# 100 micro molar to 250 micro molar - (Sep/25/2012 )

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Interesting. Though, component ratios (e.g. 1:2:1:5) are not the same as dilutions.
The obvious difficulty lies if it's a two component ratio, the resulting notation could easily be ambiguious.

Looking at everyone's favourite, Wikipedia, I see this: http://en.wikipedia....#Dilution_ratio

But yes, there is often much confusion with this, but it should be clear, either by declaration or context if a ratio or dilution were involved.

I also think Trof is onto something -- I have seen many, many people confused over this and the notation isn't helping. Someone want to write up a letter and submit a suggestion of new notation to Nature?

-Astilius-

There's also the point that after a certain level of dilution, it really doesn't matter whether you are using the fraction or ratio. For example, 1:5 (one part and 5 parts) is 0.166, whereas 1/5 is 0.2, sure biggish difference, but when you get out to say 1:100 (0.0099) vs 1/100 (0.01) really, what's the difference?

-bob1-

Difference is when people don't understand dilution factor notation at all, they may actually use it wrong when it matters.
Besides, for some applications it does matter even then, for example if you're doing standard curve by serial dilution, you better have the exactly correct ratio, otherwise your results would be screwed.

-Trof-

You have an antibody solution that has a concentration of 600 ug/ul. You want to make th following dilutions.

10 ul of 600 ug/ul Ab +190 ul of buffer to make a 1:20 dilution at ________ ug/ul.

This is how I did it.

1. 600 ug/ul times 10 ul= 6000 ug

2. 6000 ug/200ul= 30ug/ul

I know that this answer is correct because I checked. I don't understand how this gives you a 1:20 dilution. Why is the 1:20 given? I did not use it in my calculations. It seems that I am missing some concept. Can someone clarify this. I would have thought that you would divide 30 ug/ul by 20.

Uzalive

-uzalive-

if you go from 6000µg to 30µg, then you diluted it 20 times.
6000/20 = 30

and where does the 1:20 comes from (without making the math of the antibody) 10 µl and 190 µl , is 10 µl in 200 µl in total, its 1:20 , 1 part of 20 parts in total or 10 parts of 200 parts in total.

-pito-

uzalive on Sat Sep 29 18:02:27 2012 said:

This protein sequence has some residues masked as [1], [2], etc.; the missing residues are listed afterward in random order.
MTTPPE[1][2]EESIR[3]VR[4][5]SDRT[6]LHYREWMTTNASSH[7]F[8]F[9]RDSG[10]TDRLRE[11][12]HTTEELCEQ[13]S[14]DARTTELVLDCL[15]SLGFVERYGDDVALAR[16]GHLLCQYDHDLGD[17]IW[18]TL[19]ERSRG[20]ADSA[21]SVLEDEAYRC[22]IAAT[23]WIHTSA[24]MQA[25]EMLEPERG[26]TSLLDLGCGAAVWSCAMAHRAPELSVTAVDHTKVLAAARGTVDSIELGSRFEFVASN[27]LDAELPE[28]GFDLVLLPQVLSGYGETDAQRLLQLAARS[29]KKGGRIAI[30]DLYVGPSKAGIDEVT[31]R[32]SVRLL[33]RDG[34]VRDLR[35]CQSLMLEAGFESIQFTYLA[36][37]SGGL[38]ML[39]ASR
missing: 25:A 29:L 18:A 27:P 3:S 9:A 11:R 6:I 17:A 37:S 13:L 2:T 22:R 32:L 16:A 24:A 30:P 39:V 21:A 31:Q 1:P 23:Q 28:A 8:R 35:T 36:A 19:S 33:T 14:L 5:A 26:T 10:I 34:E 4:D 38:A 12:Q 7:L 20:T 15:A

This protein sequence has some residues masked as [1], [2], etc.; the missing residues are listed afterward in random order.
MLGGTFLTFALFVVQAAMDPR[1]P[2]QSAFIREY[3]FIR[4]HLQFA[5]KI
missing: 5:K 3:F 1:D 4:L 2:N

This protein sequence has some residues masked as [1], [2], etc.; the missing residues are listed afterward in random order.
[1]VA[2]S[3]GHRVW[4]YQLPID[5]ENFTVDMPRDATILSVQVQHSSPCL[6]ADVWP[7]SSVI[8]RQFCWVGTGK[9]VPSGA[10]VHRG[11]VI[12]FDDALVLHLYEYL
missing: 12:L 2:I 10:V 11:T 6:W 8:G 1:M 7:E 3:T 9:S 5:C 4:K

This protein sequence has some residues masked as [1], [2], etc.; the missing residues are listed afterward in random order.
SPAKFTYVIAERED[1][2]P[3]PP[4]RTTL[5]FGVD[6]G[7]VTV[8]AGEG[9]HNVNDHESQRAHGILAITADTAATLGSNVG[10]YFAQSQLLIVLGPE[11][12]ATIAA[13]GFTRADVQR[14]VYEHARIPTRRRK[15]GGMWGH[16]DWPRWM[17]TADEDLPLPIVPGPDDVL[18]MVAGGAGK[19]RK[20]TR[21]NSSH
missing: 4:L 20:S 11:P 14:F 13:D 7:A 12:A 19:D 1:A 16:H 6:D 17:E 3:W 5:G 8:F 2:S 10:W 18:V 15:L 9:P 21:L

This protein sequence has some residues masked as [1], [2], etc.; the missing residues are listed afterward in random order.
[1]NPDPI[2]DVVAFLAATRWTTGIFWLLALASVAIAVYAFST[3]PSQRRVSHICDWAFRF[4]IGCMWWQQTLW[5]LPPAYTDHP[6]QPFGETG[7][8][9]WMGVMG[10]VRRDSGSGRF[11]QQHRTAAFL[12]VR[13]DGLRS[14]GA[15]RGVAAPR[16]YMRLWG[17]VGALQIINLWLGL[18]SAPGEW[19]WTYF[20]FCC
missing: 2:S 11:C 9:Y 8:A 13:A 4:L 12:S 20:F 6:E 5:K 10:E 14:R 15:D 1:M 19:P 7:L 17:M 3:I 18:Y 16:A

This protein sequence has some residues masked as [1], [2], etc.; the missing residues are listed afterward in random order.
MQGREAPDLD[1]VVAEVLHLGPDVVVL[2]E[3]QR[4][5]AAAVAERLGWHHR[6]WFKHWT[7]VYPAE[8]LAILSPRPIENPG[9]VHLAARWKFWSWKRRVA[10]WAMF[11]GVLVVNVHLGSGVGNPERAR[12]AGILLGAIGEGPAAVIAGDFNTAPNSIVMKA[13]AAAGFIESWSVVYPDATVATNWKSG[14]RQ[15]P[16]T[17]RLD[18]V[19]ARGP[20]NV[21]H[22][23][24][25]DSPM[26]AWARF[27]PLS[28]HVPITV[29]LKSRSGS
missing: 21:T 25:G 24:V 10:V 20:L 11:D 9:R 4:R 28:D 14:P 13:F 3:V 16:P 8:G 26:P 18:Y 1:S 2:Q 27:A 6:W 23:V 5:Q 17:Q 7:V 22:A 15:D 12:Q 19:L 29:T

You have an antibody solution that has a concentration of 600 ug/ul. You want to make th following dilutions.

10 ul of 600 ug/ul Ab +190 ul of buffer to make a 1:20 dilution at ________ ug/ul.

This is how I did it.

1. 600 ug/ul times 10 ul= 6000 ug

2. 6000 ug/200ul= 30ug/ul

I know that this answer is correct because I checked. I don't understand how this gives you a 1:20 dilution. Why is the 1:20 given? I did not use it in my calculations. It seems that I am missing some concept. Can someone clarify this. I would have thought that you would divide 30 ug/ul by 20.

Uzalive

Dear Uzalive,

Dilution factors are always what students and some researchers have problems with. Large volumes are sometimes easier to deal with than smaller ones. The problem with research is that the antibody, drugs and compounds we use are expensive and therefore we cannot make up litres just to keep the maths easy. With dilution factors:-

1:10 is 1ml to 9mls of diluent (total 10mls of solution)
1:10 is 0.1ml (100ul) to 0.9ml (900ul) total = 1ml
1:10 is 0.01ml (10ul) to 0.09ml (90ul) total = 0.1ml

With your antibody at a concentration of 600ug/ul, a 1:20 dilution is:-
1ml to 19ml
0.1 to 1.9mlml
0.01 (10ul) to 0.19ml (190ul)
Giving you a final concentration of diluted antibody of 30ug/ul

You have to practise and be able to convert/look at different ways of stating the same volume, measurement etc

Hope this is useful

Kindest regards

Neale

-rhombus-

I have 100 micro molar dNTP stock, how do i convert it to 250 micro molar as i need 250 micro molar for my PCR?